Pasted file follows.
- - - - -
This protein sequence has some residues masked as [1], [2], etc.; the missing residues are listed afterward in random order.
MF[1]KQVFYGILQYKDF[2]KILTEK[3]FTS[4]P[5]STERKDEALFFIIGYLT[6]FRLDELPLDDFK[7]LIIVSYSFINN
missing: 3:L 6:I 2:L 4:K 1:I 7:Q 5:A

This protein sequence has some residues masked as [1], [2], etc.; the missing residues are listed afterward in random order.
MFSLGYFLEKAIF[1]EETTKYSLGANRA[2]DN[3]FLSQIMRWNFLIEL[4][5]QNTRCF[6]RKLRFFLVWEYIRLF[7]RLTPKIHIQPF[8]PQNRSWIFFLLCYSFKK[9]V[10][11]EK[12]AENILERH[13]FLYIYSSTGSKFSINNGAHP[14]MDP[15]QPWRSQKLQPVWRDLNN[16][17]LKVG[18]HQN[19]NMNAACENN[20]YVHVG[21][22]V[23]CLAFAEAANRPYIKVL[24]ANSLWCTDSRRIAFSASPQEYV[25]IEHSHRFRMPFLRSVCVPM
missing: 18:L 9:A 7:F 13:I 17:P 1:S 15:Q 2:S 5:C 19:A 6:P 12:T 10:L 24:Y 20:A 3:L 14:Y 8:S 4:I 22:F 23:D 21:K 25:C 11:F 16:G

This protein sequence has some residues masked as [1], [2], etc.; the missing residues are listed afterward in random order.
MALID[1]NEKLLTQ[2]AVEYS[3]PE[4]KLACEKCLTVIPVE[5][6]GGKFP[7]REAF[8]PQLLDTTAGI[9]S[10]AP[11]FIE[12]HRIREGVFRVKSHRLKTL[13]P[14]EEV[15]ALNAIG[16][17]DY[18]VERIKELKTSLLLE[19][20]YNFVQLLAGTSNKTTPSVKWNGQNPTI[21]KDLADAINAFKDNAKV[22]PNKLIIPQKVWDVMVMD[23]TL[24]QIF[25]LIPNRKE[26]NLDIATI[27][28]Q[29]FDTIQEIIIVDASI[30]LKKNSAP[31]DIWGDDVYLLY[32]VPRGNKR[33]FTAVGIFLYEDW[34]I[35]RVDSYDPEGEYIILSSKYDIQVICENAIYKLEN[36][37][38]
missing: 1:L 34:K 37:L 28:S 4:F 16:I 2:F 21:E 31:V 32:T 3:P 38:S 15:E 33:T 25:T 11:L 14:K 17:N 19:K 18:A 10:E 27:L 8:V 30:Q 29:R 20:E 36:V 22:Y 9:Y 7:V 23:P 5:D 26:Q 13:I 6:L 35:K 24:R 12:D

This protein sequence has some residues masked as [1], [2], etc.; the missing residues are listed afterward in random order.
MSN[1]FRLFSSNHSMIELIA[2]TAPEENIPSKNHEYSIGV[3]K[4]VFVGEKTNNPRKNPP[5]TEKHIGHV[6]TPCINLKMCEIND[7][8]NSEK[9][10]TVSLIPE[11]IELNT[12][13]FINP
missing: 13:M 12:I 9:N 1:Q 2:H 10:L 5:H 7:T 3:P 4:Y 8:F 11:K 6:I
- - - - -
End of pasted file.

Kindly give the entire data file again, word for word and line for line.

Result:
This protein sequence has some residues masked as [1], [2], etc.; the missing residues are listed afterward in random order.
MF[1]KQVFYGILQYKDF[2]KILTEK[3]FTS[4]P[5]STERKDEALFFIIGYLT[6]FRLDELPLDDFK[7]LIIVSYSFINN
missing: 3:L 6:I 2:L 4:K 1:I 7:Q 5:A

This protein sequence has some residues masked as [1], [2], etc.; the missing residues are listed afterward in random order.
MFSLGYFLEKAIF[1]EETTKYSLGANRA[2]DN[3]FLSQIMRWNFLIEL[4][5]QNTRCF[6]RKLRFFLVWEYIRLF[7]RLTPKIHIQPF[8]PQNRSWIFFLLCYSFKK[9]V[10][11]EK[12]AENILERH[13]FLYIYSSTGSKFSINNGAHP[14]MDP[15]QPWRSQKLQPVWRDLNN[16][17]LKVG[18]HQN[19]NMNAACENN[20]YVHVG[21][22]V[23]CLAFAEAANRPYIKVL[24]ANSLWCTDSRRIAFSASPQEYV[25]IEHSHRFRMPFLRSVCVPM
missing: 18:L 9:A 7:F 13:I 17:P 1:S 15:Q 2:S 5:C 19:A 6:P 12:T 10:L 24:Y 20:A 3:L 14:Y 8:S 4:I 22:F 23:D 21:K 25:C 11:F 16:G

This protein sequence has some residues masked as [1], [2], etc.; the missing residues are listed afterward in random order.
MALID[1]NEKLLTQ[2]AVEYS[3]PE[4]KLACEKCLTVIPVE[5][6]GGKFP[7]REAF[8]PQLLDTTAGI[9]S[10]AP[11]FIE[12]HRIREGVFRVKSHRLKTL[13]P[14]EEV[15]ALNAIG[16][17]DY[18]VERIKELKTSLLLE[19][20]YNFVQLLAGTSNKTTPSVKWNGQNPTI[21]KDLADAINAFKDNAKV[22]PNKLIIPQKVWDVMVMD[23]TL[24]QIF[25]LIPNRKE[26]NLDIATI[27][28]Q[29]FDTIQEIIIVDASI[30]LKKNSAP[31]DIWGDDVYLLY[32]VPRGNKR[33]FTAVGIFLYEDW[34]I[35]RVDSYDPEGEYIILSSKYDIQVICENAIYKLEN[36][37][38]
missing: 1:L 34:K 37:L 28:S 4:F 16:I 2:F 21:E 31:V 32:T 3:P 38:S 15:E 33:T 25:T 11:L 14:K 17:N 19:K 18:A 10:E 27:L 8:V 30:Q 29:R 20:E 36:V 22:Y 9:Y 7:V 23:P 5:D 26:Q 13:I 6:L 35:K 24:R 12:D

This protein sequence has some residues masked as [1], [2], etc.; the missing residues are listed afterward in random order.
MSN[1]FRLFSSNHSMIELIA[2]TAPEENIPSKNHEYSIGV[3]K[4]VFVGEKTNNPRKNPP[5]TEKHIGHV[6]TPCINLKMCEIND[7][8]NSEK[9][10]TVSLIPE[11]IELNT[12][13]FINP
missing: 13:M 12:I 9:N 1:Q 2:H 10:L 5:H 7:T 3:P 4:Y 8:F 11:K 6:I